‘My professor is my friend’
Let’s be honest, if you’re one student in a class of hundreds or only have massive lectures throughout most of your university career, chances are your only interactions with your professors will be momentary and impersonal.
However, if you’re in a smaller class or have the same professor for multiple classes, like ones in your program, you might have the opportunity to get to know your professor on a more individual level. This could be achieved through classroom interactions, office hours or maybe even just running into each other on our smaller than small campus.
In most cases, these professor-student relationships can play an essential role in how a student performs in class and how they feel about their academic experience. With this being said, how “friendly” can this relationship get?In essence, my question here is: Can professors and students be friends outside of class?
It’s understandable that students would want to get to know their professors and benefit from the infinite knowledge. Tons of students attend Laurier because of the credentials of its faculty and by getting to know professors on a more personal level, students can learn from them even outside of the classroom.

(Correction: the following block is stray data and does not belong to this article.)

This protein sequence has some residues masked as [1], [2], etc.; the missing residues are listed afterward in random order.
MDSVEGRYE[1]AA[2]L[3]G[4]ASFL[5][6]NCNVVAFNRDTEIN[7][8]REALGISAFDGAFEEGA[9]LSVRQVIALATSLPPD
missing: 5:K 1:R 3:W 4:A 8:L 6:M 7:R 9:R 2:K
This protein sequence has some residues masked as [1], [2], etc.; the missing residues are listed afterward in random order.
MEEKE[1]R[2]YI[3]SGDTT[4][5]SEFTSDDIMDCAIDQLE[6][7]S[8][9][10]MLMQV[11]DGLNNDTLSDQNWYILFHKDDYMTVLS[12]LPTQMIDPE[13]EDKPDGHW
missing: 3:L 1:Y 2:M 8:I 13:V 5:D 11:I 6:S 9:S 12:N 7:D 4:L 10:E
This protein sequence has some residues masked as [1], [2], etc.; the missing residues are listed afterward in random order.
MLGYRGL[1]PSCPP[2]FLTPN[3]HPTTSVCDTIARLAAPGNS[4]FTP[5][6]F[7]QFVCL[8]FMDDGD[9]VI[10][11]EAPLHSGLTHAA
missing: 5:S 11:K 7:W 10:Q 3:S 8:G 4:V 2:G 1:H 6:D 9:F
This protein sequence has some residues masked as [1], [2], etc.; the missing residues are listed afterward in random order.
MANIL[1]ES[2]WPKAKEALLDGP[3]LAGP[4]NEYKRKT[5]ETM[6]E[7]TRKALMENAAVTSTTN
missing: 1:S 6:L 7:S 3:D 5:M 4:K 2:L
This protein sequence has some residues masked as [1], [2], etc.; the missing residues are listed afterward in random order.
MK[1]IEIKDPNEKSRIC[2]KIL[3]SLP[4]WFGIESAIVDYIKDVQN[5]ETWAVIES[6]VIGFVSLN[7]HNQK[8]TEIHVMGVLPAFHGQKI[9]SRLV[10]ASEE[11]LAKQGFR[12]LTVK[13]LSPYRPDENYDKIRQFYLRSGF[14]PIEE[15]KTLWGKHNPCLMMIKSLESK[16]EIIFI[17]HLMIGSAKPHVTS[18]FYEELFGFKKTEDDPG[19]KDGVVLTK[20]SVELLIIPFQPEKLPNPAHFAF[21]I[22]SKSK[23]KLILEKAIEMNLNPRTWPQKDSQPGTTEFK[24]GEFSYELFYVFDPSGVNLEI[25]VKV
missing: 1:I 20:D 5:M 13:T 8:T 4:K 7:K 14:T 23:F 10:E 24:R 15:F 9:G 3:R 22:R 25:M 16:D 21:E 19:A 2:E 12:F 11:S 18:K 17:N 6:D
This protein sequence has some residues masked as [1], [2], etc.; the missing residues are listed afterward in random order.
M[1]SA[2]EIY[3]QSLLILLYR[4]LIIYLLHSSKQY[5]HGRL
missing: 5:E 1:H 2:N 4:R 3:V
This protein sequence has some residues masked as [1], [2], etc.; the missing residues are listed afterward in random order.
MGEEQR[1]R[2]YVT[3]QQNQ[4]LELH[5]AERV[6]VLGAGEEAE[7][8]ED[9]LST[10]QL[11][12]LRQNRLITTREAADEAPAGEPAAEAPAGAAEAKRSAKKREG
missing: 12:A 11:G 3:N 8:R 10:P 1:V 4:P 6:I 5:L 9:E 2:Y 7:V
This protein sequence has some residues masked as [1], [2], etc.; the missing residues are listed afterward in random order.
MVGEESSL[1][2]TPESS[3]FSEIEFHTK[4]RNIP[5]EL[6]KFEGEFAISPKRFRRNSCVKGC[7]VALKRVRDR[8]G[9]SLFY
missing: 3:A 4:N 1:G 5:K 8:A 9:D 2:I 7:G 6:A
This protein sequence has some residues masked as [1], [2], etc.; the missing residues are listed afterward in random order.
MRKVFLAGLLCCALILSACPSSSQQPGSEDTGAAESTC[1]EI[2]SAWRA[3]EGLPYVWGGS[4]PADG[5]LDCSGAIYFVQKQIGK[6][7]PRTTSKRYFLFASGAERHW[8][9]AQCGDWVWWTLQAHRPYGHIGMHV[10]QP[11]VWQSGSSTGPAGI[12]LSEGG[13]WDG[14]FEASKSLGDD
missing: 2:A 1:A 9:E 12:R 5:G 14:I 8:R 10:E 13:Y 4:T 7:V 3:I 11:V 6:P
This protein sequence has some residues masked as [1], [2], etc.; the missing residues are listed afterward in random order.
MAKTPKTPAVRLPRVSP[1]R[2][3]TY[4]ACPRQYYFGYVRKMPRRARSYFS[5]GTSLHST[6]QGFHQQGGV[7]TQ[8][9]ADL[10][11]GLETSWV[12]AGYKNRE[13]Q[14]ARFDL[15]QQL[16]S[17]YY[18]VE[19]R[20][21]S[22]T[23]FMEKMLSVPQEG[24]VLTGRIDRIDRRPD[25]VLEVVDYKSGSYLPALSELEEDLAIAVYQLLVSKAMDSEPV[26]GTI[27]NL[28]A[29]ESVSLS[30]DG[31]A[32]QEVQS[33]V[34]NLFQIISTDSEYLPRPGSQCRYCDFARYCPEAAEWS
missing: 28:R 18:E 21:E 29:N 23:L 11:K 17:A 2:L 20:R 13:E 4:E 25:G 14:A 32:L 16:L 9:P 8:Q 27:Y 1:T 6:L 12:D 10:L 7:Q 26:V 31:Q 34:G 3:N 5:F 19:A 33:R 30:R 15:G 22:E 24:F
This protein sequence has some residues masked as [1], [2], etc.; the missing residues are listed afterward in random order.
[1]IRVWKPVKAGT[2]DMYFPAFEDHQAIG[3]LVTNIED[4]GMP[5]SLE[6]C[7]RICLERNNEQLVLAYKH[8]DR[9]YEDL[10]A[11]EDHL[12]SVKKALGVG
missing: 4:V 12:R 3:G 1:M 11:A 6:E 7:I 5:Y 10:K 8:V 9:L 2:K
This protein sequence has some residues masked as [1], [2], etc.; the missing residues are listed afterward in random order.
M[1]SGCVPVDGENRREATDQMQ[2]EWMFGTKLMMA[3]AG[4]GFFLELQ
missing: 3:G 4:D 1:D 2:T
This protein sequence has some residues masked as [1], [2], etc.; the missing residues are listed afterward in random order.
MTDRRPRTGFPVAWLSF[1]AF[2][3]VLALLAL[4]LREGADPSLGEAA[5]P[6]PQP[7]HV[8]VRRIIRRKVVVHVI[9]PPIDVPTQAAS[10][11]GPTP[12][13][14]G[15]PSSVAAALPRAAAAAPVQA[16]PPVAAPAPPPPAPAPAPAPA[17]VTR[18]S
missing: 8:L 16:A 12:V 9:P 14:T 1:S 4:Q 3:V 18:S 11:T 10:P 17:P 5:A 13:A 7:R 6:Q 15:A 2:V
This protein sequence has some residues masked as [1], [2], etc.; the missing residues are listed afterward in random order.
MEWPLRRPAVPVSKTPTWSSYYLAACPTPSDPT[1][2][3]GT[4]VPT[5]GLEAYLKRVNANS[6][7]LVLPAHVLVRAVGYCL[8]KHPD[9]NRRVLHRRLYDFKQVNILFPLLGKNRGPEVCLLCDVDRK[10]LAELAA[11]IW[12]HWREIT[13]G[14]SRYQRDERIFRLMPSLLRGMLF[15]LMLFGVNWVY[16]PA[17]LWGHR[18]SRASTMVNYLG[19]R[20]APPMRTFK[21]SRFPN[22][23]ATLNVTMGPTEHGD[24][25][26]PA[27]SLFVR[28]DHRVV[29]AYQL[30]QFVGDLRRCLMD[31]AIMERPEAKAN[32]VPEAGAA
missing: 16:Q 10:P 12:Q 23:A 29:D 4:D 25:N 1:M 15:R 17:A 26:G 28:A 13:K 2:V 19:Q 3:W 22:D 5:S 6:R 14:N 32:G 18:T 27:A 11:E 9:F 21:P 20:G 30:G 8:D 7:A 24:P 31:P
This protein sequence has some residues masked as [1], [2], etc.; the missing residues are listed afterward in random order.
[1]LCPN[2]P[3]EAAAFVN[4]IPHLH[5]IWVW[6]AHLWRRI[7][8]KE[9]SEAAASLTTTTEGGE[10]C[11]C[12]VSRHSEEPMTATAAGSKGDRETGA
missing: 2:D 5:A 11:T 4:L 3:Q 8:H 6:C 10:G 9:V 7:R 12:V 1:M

From my experience, feeling more personally connected to your professors could also help you feel more engaged in class material. When you’re in a class and it feels like the professor is talking at you instead of talking to you, it can be extremely hard to get excited about the topics being covered.
If you develop a friendship with the professor you might care more about what they have to say and might even end up feeling progressively more comfortable contributing in class and asking questions, which can seem like the ultimate social no-no.
However, it could be difficult for students to separate their personal friendships from their professional and academic duties, especially if the friendship is outside the classroom. For example, if a student does poorly on a paper, they may feel entitled to a higher grade no matter what, just because of the outside or in-class friendship. This can hinder everyone’s academic experience because more often than not, the professor is going to grade the work fairly despite the amicable relations.
This type of misjudgement can lead to hurt feelings and an unhealthy teacher-student relationship. Set boundaries and keep the personal and professional separate. As it becomes obvious that a friendship is developing outside the classroom, have a talk about some ground rules so that both parties have an understanding about things like the appropriate way to address each other in class.
Also, don’t get too personal until the class is done with. Even though friendship between professors and students can be advantageous when handled properly, for closer friendships it’s a good idea to put them on hold until the two individuals aren’t in the same classes any more. It’s all about balance.